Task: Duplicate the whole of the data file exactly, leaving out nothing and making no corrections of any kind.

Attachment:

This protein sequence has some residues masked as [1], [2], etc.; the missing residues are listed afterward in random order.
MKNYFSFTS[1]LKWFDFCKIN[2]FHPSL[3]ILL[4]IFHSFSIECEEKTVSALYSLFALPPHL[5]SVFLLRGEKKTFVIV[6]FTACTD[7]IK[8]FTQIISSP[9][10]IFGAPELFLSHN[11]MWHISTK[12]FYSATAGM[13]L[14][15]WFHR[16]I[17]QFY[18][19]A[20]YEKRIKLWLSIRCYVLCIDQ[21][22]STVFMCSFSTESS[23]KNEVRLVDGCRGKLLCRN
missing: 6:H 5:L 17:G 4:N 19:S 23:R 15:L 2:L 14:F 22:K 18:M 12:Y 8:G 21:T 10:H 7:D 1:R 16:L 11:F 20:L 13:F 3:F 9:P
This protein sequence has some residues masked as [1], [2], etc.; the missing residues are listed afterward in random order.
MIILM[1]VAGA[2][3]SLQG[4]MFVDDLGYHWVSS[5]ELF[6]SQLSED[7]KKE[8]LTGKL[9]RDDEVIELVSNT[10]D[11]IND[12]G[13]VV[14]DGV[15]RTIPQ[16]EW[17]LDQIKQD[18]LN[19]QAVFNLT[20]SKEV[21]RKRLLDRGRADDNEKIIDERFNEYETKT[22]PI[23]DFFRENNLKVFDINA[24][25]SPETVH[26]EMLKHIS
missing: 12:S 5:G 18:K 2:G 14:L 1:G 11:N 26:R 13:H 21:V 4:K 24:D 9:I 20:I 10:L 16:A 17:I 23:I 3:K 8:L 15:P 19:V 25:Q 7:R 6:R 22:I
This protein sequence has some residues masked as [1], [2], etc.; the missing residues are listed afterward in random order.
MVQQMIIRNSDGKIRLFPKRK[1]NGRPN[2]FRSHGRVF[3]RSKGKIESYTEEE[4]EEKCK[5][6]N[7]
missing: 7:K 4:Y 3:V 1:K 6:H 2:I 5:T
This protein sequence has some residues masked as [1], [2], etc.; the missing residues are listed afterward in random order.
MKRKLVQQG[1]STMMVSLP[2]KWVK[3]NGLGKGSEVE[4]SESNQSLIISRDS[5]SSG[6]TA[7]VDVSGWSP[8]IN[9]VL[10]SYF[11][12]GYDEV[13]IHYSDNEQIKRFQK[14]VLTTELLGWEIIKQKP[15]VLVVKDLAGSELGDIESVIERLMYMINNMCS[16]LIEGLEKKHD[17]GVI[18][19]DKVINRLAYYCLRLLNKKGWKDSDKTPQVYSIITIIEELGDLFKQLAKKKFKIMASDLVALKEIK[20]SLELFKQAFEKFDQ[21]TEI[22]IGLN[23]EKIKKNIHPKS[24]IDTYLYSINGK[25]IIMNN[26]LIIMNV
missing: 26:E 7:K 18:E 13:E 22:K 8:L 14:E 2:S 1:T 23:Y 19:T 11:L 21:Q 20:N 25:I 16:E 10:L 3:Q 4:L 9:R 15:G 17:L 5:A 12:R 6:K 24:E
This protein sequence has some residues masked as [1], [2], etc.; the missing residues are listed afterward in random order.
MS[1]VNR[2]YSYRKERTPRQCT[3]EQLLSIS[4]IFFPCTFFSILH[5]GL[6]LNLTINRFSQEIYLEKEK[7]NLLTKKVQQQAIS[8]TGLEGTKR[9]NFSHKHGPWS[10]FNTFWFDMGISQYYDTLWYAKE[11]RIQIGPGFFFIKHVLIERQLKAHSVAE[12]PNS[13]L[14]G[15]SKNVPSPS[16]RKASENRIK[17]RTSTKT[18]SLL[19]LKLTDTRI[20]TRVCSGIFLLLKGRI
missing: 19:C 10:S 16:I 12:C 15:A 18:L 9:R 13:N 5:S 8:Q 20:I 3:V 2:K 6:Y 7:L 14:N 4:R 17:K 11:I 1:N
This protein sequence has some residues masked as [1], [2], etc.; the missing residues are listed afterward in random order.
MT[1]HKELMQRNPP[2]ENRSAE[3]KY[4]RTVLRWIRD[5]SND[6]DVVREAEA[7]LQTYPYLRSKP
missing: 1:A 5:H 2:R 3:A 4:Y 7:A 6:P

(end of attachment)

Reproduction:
This protein sequence has some residues masked as [1], [2], etc.; the missing residues are listed afterward in random order.
MKNYFSFTS[1]LKWFDFCKIN[2]FHPSL[3]ILL[4]IFHSFSIECEEKTVSALYSLFALPPHL[5]SVFLLRGEKKTFVIV[6]FTACTD[7]IK[8]FTQIISSP[9][10]IFGAPELFLSHN[11]MWHISTK[12]FYSATAGM[13]L[14][15]WFHR[16]I[17]QFY[18][19]A[20]YEKRIKLWLSIRCYVLCIDQ[21][22]STVFMCSFSTESS[23]KNEVRLVDGCRGKLLCRN
missing: 6:H 5:L 17:G 4:N 19:S 23:R 15:L 2:L 14:F 22:K 18:M 12:Y 8:G 21:T 10:H 7:D 1:R 16:L 11:F 20:L 13:F 3:F 9:P
This protein sequence has some residues masked as [1], [2], etc.; the missing residues are listed afterward in random order.
MIILM[1]VAGA[2][3]SLQG[4]MFVDDLGYHWVSS[5]ELF[6]SQLSED[7]KKE[8]LTGKL[9]RDDEVIELVSNT[10]D[11]IND[12]G[13]VV[14]DGV[15]RTIPQ[16]EW[17]LDQIKQD[18]LN[19]QAVFNLT[20]SKEV[21]RKRLLDRGRADDNEKIIDERFNEYETKT[22]PI[23]DFFRENNLKVFDINA[24][25]SPETVH[26]EMLKHIS
missing: 12:S 5:G 18:K 2:G 14:L 1:G 11:N 26:R 13:H 21:V 4:K 24:D 9:I 20:I 10:L 16:A 17:I 23:I 3:K 8:L 15:P 19:V 25:Q 7:R 6:R 22:I
This protein sequence has some residues masked as [1], [2], etc.; the missing residues are listed afterward in random order.
MVQQMIIRNSDGKIRLFPKRK[1]NGRPN[2]FRSHGRVF[3]RSKGKIESYTEEE[4]EEKCK[5][6]N[7]
missing: 7:K 4:Y 3:V 1:K 6:H 2:I 5:T
This protein sequence has some residues masked as [1], [2], etc.; the missing residues are listed afterward in random order.
MKRKLVQQG[1]STMMVSLP[2]KWVK[3]NGLGKGSEVE[4]SESNQSLIISRDS[5]SSG[6]TA[7]VDVSGWSP[8]IN[9]VL[10]SYF[11][12]GYDEV[13]IHYSDNEQIKRFQK[14]VLTTELLGWEIIKQKP[15]VLVVKDLAGSELGDIESVIERLMYMINNMCS[16]LIEGLEKKHD[17]GVI[18][19]DKVINRLAYYCLRLLNKKGWKDSDKTPQVYSIITIIEELGDLFKQLAKKKFKIMASDLVALKEIK[20]SLELFKQAFEKFDQ[21]TEI[22]IGLN[23]EKIKKNIHPKS[24]IDTYLYSINGK[25]IIMNN[26]LIIMNV
missing: 26:E 7:K 18:E 13:E 22:K 8:L 14:E 2:S 1:T 23:Y 19:T 11:L 21:Q 20:N 25:I 16:E 10:L 3:Q 4:L 9:R 15:G 17:L 5:A 12:R 6:K 24:E
This protein sequence has some residues masked as [1], [2], etc.; the missing residues are listed afterward in random order.
MS[1]VNR[2]YSYRKERTPRQCT[3]EQLLSIS[4]IFFPCTFFSILH[5]GL[6]LNLTINRFSQEIYLEKEK[7]NLLTKKVQQQAIS[8]TGLEGTKR[9]NFSHKHGPWS[10]FNTFWFDMGISQYYDTLWYAKE[11]RIQIGPGFFFIKHVLIERQLKAHSVAE[12]PNS[13]L[14]G[15]SKNVPSPS[16]RKASENRIK[17]RTSTKT[18]SLL[19]LKLTDTRI[20]TRVCSGIFLLLKGRI
missing: 19:C 10:S 16:I 12:C 15:A 18:L 9:R 13:N 5:S 8:Q 20:I 3:V 2:K 6:Y 7:L 14:N 4:R 17:K 11:I 1:N
This protein sequence has some residues masked as [1], [2], etc.; the missing residues are listed afterward in random order.
MT[1]HKELMQRNPP[2]ENRSAE[3]KY[4]RTVLRWIRD[5]SND[6]DVVREAEA[7]LQTYPYLRSKP
missing: 1:A 5:H 2:R 3:A 4:Y 7:A 6:P